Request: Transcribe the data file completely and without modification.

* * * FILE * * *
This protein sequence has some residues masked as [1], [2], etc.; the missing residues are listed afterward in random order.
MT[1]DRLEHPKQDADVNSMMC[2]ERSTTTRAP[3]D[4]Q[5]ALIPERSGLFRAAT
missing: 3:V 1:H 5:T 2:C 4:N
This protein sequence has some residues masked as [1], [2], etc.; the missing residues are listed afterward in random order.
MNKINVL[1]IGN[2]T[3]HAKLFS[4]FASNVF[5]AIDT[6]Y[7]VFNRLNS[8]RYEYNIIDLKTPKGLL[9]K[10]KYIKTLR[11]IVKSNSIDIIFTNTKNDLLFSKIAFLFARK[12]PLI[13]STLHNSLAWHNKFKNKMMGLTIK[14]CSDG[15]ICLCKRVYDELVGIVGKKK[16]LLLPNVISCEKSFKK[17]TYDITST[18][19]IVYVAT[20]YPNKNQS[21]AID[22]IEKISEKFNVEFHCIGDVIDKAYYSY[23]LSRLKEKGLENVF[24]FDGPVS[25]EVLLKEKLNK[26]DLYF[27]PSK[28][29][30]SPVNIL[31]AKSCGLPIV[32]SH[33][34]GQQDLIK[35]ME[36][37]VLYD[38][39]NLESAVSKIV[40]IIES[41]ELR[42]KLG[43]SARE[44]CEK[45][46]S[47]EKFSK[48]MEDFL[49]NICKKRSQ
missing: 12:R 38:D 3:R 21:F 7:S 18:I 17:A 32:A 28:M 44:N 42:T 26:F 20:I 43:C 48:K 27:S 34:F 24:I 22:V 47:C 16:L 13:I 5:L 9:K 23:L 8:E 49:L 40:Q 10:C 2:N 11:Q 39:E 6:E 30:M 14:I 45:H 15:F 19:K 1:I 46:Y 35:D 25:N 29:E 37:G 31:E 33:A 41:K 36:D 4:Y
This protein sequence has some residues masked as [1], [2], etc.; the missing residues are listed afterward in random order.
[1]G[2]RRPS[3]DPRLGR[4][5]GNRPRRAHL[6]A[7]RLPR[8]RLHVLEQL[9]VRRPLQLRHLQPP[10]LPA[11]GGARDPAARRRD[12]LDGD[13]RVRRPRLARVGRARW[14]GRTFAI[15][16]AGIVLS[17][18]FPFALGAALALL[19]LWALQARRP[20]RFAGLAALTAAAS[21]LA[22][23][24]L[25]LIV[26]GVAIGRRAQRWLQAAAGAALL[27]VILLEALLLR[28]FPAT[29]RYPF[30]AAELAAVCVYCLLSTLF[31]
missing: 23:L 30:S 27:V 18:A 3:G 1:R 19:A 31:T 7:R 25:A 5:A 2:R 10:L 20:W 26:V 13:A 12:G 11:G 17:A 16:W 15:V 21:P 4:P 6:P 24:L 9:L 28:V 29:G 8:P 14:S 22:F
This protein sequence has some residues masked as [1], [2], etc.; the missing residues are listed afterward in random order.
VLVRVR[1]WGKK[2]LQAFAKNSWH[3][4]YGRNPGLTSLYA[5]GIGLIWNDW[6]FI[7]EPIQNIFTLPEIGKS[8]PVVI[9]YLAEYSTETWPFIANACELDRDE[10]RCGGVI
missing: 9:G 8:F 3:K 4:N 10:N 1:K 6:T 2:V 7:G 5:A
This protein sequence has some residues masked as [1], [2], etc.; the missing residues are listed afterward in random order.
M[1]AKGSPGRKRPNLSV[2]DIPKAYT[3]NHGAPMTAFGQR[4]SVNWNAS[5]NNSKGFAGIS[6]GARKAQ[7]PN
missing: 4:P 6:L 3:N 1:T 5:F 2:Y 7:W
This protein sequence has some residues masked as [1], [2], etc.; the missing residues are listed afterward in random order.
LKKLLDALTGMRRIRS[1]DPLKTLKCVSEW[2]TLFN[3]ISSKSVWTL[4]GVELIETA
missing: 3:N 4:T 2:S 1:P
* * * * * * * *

This protein sequence has some residues masked as [1], [2], etc.; the missing residues are listed afterward in random order.
MT[1]DRLEHPKQDADVNSMMC[2]ERSTTTRAP[3]D[4]Q[5]ALIPERSGLFRAAT
missing: 3:V 1:H 5:T 2:C 4:N
This protein sequence has some residues masked as [1], [2], etc.; the missing residues are listed afterward in random order.
MNKINVL[1]IGN[2]T[3]HAKLFS[4]FASNVF[5]AIDT[6]Y[7]VFNRLNS[8]RYEYNIIDLKTPKGLL[9]K[10]KYIKTLR[11]IVKSNSIDIIFTNTKNDLLFSKIAFLFARK[12]PLI[13]STLHNSLAWHNKFKNKMMGLTIK[14]CSDG[15]ICLCKRVYDELVGIVGKKK[16]LLLPNVISCEKSFKK[17]TYDITST[18][19]IVYVAT[20]YPNKNQS[21]AID[22]IEKISEKFNVEFHCIGDVIDKAYYSY[23]LSRLKEKGLENVF[24]FDGPVS[25]EVLLKEKLNK[26]DLYF[27]PSK[28][29][30]SPVNIL[31]AKSCGLPIV[32]SH[33][34]GQQDLIK[35]ME[36][37]VLYD[38][39]NLESAVSKIV[40]IIES[41]ELR[42]KLG[43]SARE[44]CEK[45][46]S[47]EKFSK[48]MEDFL[49]NICKKRSQ
missing: 12:R 38:D 3:R 21:F 7:S 18:I 17:A 32:A 28:M 44:N 42:T 26:F 20:I 43:C 48:K 27:S 34:F 24:I 22:V 47:C 16:L 13:I 5:L 9:K 23:L 8:E 49:L 40:Q 10:C 2:N 11:Q 39:E 6:E 30:M 14:I 45:H 15:F 19:K 1:I 46:Y 35:D 25:N 29:E 37:G 31:E 33:A 41:K 36:D 4:Y
This protein sequence has some residues masked as [1], [2], etc.; the missing residues are listed afterward in random order.
[1]G[2]RRPS[3]DPRLGR[4][5]GNRPRRAHL[6]A[7]RLPR[8]RLHVLEQL[9]VRRPLQLRHLQPP[10]LPA[11]GGARDPAARRRD[12]LDGD[13]RVRRPRLARVGRARW[14]GRTFAI[15][16]AGIVLS[17][18]FPFALGAALALL[19]LWALQARRP[20]RFAGLAALTAAAS[21]LA[22][23][24]L[25]LIV[26]GVAIGRRAQRWLQAAAGAALL[27]VILLEALLLR[28]FPAT[29]RYPF[30]AAELAAVCVYCLLSTLF[31]
missing: 23:L 30:S 27:V 18:A 3:G 1:R 19:A 31:T 7:R 25:A 5:A 2:R 10:L 20:W 26:V 13:A 12:G 11:G 17:A 16:W 15:V 21:P 4:P 6:P 24:L 9:L 28:V 29:G 8:P 14:S 22:F
This protein sequence has some residues masked as [1], [2], etc.; the missing residues are listed afterward in random order.
VLVRVR[1]WGKK[2]LQAFAKNSWH[3][4]YGRNPGLTSLYA[5]GIGLIWNDW[6]FI[7]EPIQNIFTLPEIGKS[8]PVVI[9]YLAEYSTETWPFIANACELDRDE[10]RCGGVI
missing: 9:G 8:F 3:K 4:N 10:N 1:K 6:T 2:V 7:G 5:A
This protein sequence has some residues masked as [1], [2], etc.; the missing residues are listed afterward in random order.
M[1]AKGSPGRKRPNLSV[2]DIPKAYT[3]NHGAPMTAFGQR[4]SVNWNAS[5]NNSKGFAGIS[6]GARKAQ[7]PN
missing: 4:P 6:L 3:N 1:T 5:F 2:Y 7:W
This protein sequence has some residues masked as [1], [2], etc.; the missing residues are listed afterward in random order.
LKKLLDALTGMRRIRS[1]DPLKTLKCVSEW[2]TLFN[3]ISSKSVWTL[4]GVELIETA
missing: 3:N 4:T 2:S 1:P